RANDY EDSALL, Maryland
Why him? New athletic director Kevin Anderson clearly had plans to get rid of Ralph Friedgen before he went on to win 8 games and be named ACC Coach of the Year. Despite the biggest turnaround in school history, the coach was removed in favor of Randy Edsall, the perennial coaching search smoke-screen. For 2011, Edsall needs to: Equal or improve from Friedgen's 8-win regular season in 2010. With many Terps fans and players sad to see Fridge shoved out the door, Edsall will immediately be compared to his predecessor. Fortunately, Edsall inherits a young and talented team led by ACC Rookie of the Year Danny O'Brien. By 2014, Edsall needs to have: Won the ACC Atlantic. Anderson's main reason for buying out Friedgen's contract was to take the Maryland football program from "good to great." After coming one game from winning the division in 2010, the only way to improve would be an appearance in the ACC Championship Game. Chances Edsall gets what he needs?: Not very good. The ACC Atlantic is getting stronger with Jimbo Fisher bringing Florida State back to national relevance, Dabo Swinney beefing up his coaching staff, and Tom O'Brien turning N.C. State into a perennial threat in the conference. Thinking that Edsall will be able to take the Terps to their first ACC Championship Game by 2014 is a tall order. But if it happens, it will be because of the play of O'Brien.
AL GOLDEN, Miami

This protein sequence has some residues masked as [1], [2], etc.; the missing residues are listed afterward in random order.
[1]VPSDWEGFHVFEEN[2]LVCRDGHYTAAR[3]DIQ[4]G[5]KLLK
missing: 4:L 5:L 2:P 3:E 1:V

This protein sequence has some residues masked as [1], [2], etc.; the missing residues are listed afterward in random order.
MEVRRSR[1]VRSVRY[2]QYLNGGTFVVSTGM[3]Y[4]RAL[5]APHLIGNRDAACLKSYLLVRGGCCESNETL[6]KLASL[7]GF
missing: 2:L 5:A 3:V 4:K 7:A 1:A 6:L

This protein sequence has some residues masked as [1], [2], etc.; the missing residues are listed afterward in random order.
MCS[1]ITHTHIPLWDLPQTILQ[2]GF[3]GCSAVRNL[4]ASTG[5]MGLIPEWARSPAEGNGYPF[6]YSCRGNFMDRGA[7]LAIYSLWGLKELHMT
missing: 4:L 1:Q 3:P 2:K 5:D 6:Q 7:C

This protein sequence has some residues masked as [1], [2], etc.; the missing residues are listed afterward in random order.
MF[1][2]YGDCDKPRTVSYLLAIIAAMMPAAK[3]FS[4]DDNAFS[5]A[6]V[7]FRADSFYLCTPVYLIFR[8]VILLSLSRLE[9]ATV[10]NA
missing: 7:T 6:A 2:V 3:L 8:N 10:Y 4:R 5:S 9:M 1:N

Why him? After another year of poor attendance from a disinterested fan base, not to mention the failure to compete within their own division, Miami decided it was time for a change. For 2011, Golden needs to: While Shannon failed collect any hardware on the field, he certainly did his part recruiting during the offseason. Golden realizes the importance of recruiting in-state, and has hit the trail running. With only two weeks left until signing day, Golden is in the middle of his 45 scheduled visits for the month of January to solidify his 2011 class. Many recruits, including ones in-state, have expressed how impressed they were with Golden and his new staff. Golden won't be expected to win the division in 2011, but Hurricanes fans will be far less forgiving if they see a drop-off on national signing day. By 2014, Golden needs to have: Won the ACC Coastal. After years of dominating the Big East, Miami boosters have been disappointed to see Miami fall out of the conference race each year since joining the ACC. Golden needs to take the Hurricanes to their first ACC Championship Game by 2014, or else an occasionally unstable administration may get trigger happy once again. Chances Golden gets what he needs?: Golden faces an uphill battle as a coach with no experience south of Charlottesville, VA, but what progress he has made so far has been pleasantly surprising. He still is competing against Virginia Tech and Georgia Tech, who have combined for every ACC Coastal crown since the division formation in 2004. I'd put the chances of Golden taking Miami to the ACC Championship game right at 50-50.